How successful Nonprofit Chief Executives Should Operate
By: Eugene Fram
Successful nonprofit chief executives, like those in the commercial positions, should share similar perspectives and beliefs. Author Jeff Haden writing in the June 25th issue of INC Magazine. about for-profit executives suggests, “9 Beliefs of Remarkably Successful People.” Following is his list and how I see how his ideas may apply to chief executives of nonprofit organizations
Nonprofit Evidence Based Evaluations: Using Imperfects Metrics Well
By: Eugene Fram
The Office of Management and Budget has issued a call for more rigorous program evaluations. According to Jeffery Zients, acting OMB director, “Where evidence is strong, we should act on it. Where evidence is suggestive, we should consider it. Where evidence is weak, we should build the knowledge to support better decisions in the future.”[i] Assuming this directive will trickle down to many nonprofits using federal dollars, using imperfect metrics for evaluations are becoming accepted, especially for smaller nonprofits, which can’t afford statistically significant studies. These resources are needed to deliver services. In addition, evidence based imperfect metrics can help track progress and drive change. (more…)
Nonprofit board terms are like clothing sizes. They come in all shapes and sizes!
Some terms are as short as two years, with the charter specifying the person remain off the board for one year. Other charters have systems that allow a director to remain for decades. The most common format allows the director a two three-year terms, with some exceptions relating to whether the person is originally filing an interim year or chairs the board in his/or her final year. (more…)
Nonprofit CEOs & Board Directors: How Expert Is Your CFO?
By: Eugene Fram
When hiring a chief financial officer (CFO), nonprofit organizations often find themselves with a major challenge, since many financial and accounting functions are identical. To compete, the organization may need to offer higher salaries that are somewhat competitive with for-profit organizations. Consequently, some trim the level of expertise required to fill the position. This is a dangerous move, especially if the organization is growing. Also the current CFO, if hired five or ten years ago, may not be up to date and make a major error that will harm the organization’s reputation, leading to a board restructuring and/or firing the CEO. (more…)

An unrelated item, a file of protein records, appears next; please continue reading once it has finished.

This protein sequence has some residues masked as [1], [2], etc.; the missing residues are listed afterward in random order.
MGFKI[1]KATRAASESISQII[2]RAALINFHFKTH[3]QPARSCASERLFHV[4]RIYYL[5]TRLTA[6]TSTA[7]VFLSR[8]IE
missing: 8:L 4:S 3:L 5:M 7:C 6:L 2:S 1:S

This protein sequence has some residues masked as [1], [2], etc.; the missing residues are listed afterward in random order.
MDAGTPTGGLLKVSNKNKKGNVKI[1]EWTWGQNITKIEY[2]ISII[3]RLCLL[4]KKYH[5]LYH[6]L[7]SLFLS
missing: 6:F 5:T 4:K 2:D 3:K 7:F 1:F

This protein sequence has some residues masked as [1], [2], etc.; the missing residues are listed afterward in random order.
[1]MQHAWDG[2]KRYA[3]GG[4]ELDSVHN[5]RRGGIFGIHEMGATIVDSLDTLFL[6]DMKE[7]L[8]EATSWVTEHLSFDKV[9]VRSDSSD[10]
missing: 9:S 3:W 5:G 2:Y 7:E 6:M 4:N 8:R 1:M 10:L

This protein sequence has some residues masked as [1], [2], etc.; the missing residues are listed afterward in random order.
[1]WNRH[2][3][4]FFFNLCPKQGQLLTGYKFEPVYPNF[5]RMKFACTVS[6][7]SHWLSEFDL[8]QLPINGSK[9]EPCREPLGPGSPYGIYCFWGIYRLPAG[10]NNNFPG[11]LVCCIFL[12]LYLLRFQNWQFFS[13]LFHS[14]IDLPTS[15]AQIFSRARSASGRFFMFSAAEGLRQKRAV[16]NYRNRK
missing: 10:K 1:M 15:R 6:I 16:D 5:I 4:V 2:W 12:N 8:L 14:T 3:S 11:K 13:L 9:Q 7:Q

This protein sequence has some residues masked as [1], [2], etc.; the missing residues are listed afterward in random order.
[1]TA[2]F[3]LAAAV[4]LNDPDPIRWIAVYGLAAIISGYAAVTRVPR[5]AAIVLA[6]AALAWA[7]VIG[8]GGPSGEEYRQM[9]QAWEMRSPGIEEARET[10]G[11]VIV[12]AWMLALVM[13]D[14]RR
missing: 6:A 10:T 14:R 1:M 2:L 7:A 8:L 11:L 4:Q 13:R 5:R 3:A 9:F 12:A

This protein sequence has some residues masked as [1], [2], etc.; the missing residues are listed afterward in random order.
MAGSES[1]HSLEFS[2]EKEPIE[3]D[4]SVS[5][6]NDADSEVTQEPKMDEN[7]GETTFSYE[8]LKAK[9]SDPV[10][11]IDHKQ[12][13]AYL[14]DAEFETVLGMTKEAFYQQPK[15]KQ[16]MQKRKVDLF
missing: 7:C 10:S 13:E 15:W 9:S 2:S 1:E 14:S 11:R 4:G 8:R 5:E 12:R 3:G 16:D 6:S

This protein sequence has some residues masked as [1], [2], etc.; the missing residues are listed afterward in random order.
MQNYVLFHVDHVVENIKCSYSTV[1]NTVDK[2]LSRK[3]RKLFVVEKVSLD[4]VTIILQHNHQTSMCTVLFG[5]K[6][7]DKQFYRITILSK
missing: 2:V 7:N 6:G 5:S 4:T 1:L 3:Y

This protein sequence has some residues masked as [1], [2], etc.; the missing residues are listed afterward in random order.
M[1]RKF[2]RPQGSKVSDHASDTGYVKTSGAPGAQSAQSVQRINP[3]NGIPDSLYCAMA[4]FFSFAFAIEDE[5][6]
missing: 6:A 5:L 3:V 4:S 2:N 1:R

Attn. Nonprofit Board Recruiters: Marketing & Sales Are Not The Same!
By: Eugene Fram
What are the differences and what do these background differences mean when a nonprofit board concludes that a person with a “marketing background” needs to be added to a board. !
If the nonprofit board needs a person help define and/or segment a market, a director with a strong marketing resume is needed. For example, if a teen social center finds that its clientele is shifting from one ethnic group to another, a marketing person can help with the research to determine the overall differences between the two groups. Then a marketing plan can be established to show how the organization can help solve the problems being faced by the new ethnic group.
Assume the board has a good knowledge of its market but has a critical need for action in the fund development function, and then the need is for a director with a strong sales background. This person can help with planning fund raising events, provide techniques for “making the ask,” educate senior management and directors on the fine points of presentations to senior business executives and, in general, help spark the fund development effort. However, some of the suggestions might seem to be “outlandish” to a conservative nonprofit board. For example, it took me two years to establish a highly successful annual fund raising dinner for a human service nonprofit.
Another background to consider is a person with a marketing communications (often called Marcom) person who can assist with the website, developing print promotions and advise on communications to stakeholders and staff.
In nonprofit board recruiting, a person with “marketing” background can vary greatly. Be sure to define specifications.
How to know when a nonprofit board has achieved a positive culture?
Nonprofit board culture is really about having chemistry that works. Is there transparency and openness? It is an intangible, but it is critical. Is there a spirit of inquiry? That means, for example, that one director can disagree with another director or with the CEO without being hostile or being viewed as hostile for having an opposing opinion. (more…)